• Washington Examiner: Obama needs a Plan B regarding ISIS

    Washington Examiner editorial | Published: Thu, Oct 9, 2014

    WHEN President Obama announced the beginning of U.S. and coalition operations against the Islamic State of Iraq and Syria, he categorically ruled out placing U.S. combat troops on the ground. His plan eventually involves training, arming and sending local militias to serve as a proxy for U.S. infantry. In the meantime, air strikes are supposed to “degrade” the Islamic State and the threat it poses. Though it would be premature to declare the air campaign against the Islamic State a failure, we can at least say that so far, this isn’t working. If the Islamic State’s army were simply hunkering down and surviving, then complaints about U.S. strategy would seem premature. But in fact the Islamic State continues to gain

  • Michael Gerson: On Ebola, hard choices

    By Michael Gerson | Published: Wed, Oct 8, 2014

    WASHINGTON — Here is what officials at the Centers for Disease Control and Prevention and the National Institutes of Health have been telling us: America has some Ebola infections (and is likely to see more) but America does not have an Ebola outbreak, which is extremely unlikely in a health system capable of basic public health measures (such as isolation and contact tracing). So: Infections but no outbreak. Some in the media — splicing their own agendas into the Ebola virus — have used this response (variously) to criticize governmental doublespeak, diagnose institutional rot, or slam immigration laxity. This is political and ideological scavenging.

  • Ruth Marcus: One amazing transformation

    By Ruth Marcus | Published: Wed, Oct 8, 2014

    Warp-speed change in gay marriage views

  • Oklahoma history professor: U.S. history is a great story, warts and all

    BY LARRY C. FLOYD | Published: Wed, Oct 8, 2014

    Teaching introductory U.S. history to college freshmen and sophomores, I sometimes feel a swell of pride when I speak of the importance that the Founding Fathers placed on what they called “virtue.” They defined this as the willingness of leaders and ordinary citizens to sacrifice their personal interests for the good of society. And then I relate with some shame how these same virtuous leaders compromised their Enlightenment-inspired principles and allowed slavery to be written into the U.S. Constitution. I can only remind students that this nation’s history comes in lighter and darker shades of gray. A school board member in Littleton, Colo.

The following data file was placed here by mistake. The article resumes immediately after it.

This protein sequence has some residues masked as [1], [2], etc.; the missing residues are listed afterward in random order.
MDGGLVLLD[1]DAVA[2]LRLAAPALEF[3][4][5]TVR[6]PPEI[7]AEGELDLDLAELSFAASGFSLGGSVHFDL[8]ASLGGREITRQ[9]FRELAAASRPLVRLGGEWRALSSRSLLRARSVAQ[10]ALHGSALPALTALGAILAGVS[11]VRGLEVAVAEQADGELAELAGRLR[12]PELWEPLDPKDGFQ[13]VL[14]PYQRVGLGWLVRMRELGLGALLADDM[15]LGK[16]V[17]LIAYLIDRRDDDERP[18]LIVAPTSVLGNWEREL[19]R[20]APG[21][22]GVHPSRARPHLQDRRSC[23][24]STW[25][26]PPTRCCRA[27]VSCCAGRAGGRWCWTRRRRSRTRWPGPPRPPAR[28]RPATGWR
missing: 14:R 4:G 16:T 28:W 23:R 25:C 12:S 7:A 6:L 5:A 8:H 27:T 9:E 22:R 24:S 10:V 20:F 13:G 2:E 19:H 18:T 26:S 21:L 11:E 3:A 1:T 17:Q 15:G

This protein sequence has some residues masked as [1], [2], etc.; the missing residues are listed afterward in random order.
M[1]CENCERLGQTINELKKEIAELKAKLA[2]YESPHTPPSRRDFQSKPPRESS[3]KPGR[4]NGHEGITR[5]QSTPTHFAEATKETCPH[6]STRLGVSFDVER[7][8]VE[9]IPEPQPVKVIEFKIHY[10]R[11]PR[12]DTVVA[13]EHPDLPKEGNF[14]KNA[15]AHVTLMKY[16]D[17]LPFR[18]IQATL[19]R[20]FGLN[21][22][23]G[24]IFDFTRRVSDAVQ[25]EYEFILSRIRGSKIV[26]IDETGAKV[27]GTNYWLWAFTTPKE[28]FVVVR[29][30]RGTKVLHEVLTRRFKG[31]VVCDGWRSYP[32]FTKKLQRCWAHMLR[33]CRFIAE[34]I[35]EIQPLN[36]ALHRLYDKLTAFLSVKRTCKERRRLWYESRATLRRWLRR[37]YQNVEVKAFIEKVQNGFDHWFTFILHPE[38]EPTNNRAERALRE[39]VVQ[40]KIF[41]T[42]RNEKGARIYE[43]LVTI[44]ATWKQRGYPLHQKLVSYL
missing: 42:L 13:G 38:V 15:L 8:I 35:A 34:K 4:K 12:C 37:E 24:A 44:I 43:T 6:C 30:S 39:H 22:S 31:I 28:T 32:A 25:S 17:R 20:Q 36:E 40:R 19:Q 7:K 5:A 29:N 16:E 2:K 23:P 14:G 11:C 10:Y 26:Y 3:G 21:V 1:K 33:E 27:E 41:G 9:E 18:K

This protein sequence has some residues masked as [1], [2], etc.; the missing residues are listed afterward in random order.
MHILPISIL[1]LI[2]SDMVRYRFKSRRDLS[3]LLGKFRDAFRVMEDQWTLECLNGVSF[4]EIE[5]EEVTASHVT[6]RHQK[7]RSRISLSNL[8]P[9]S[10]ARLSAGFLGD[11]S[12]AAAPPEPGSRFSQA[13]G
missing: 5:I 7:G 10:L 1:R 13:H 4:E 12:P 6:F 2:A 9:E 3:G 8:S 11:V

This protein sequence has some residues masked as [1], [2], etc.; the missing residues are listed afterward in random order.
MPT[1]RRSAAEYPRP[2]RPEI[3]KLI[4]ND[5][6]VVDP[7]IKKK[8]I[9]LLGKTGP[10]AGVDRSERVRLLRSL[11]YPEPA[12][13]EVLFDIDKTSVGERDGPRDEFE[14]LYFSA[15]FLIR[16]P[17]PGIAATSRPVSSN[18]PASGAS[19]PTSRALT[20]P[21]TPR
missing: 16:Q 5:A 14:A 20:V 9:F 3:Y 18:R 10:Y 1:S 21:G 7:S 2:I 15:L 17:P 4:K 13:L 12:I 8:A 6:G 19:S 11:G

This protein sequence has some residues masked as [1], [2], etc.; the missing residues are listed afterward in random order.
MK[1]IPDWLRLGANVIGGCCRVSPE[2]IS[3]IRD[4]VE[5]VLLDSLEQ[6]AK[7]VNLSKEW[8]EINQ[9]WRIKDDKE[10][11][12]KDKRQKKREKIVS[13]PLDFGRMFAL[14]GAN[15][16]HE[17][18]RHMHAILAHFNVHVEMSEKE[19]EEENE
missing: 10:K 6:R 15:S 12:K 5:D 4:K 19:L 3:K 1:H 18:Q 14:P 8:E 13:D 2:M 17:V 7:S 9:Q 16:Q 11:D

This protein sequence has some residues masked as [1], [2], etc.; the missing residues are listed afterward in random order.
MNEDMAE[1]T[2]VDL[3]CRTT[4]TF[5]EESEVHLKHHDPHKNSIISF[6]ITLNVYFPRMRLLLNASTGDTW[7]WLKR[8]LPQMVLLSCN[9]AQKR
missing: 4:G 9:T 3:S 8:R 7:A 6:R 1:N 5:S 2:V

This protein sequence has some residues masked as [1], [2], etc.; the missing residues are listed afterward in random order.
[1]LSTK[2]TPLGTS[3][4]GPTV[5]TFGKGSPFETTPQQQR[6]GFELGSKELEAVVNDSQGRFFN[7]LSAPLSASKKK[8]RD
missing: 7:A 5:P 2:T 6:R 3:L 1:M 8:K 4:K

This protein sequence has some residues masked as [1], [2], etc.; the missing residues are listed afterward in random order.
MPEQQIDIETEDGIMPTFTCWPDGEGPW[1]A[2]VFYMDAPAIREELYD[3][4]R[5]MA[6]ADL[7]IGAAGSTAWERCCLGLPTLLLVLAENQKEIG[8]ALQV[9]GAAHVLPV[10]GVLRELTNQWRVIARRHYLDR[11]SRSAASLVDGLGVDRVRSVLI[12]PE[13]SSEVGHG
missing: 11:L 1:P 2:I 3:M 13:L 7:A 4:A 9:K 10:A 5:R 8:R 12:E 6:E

• Cal Thomas: On ISIS, Ebola, Americans can handle the truth

    By Cal Thomas | Published: Tue, Oct 7, 2014

    The Ebola virus is not a threat, but ISIS is. That’s what some of our leaders tell us. Should we believe them? Do they have a track record for truth-telling that would lend them credibility? ISIS hasn’t (yet) invaded America, but Ebola has. We are bombing ISIS in Syria, but treating Ebola here as an interloper that can be controlled. There is nothing to worry about. No need to panic. Pay no attention to the disease behind the curtain. Experts are in charge and we must always trust our experts. Do you? I sure don’t. Sometimes it seems the priority of our elected officials and experts is self-protection rather than the protection of the public, which they are supposed to serve. We only know what they tell us.

  • Colorado Springs Gazette: New ERA is a bill worth supporting

    Colorado Springs Gazette editorial | Published: Mon, Oct 6, 2014

    WHEN politicians come asking for your vote this fall, especially those seeking to serve or remain in Congress, ask them what they think of the ERA. It’s alive and well and gaining momentum. We're not talking about the old Equal Rights Amendment that fizzled in the late 1970s. Today, ERA means the Employee Rights Act and it may take shape as the decade’s leading civil rights crusade. It’s a common-sense solution to provide an array of protections in the workplace. The proposal is long overdue and has more than 80 percent support across all major voter demographics. Consider a candidate out of touch if he or she says something like “ER what?” Challenge candidates who say they’re undecided or against the ERA.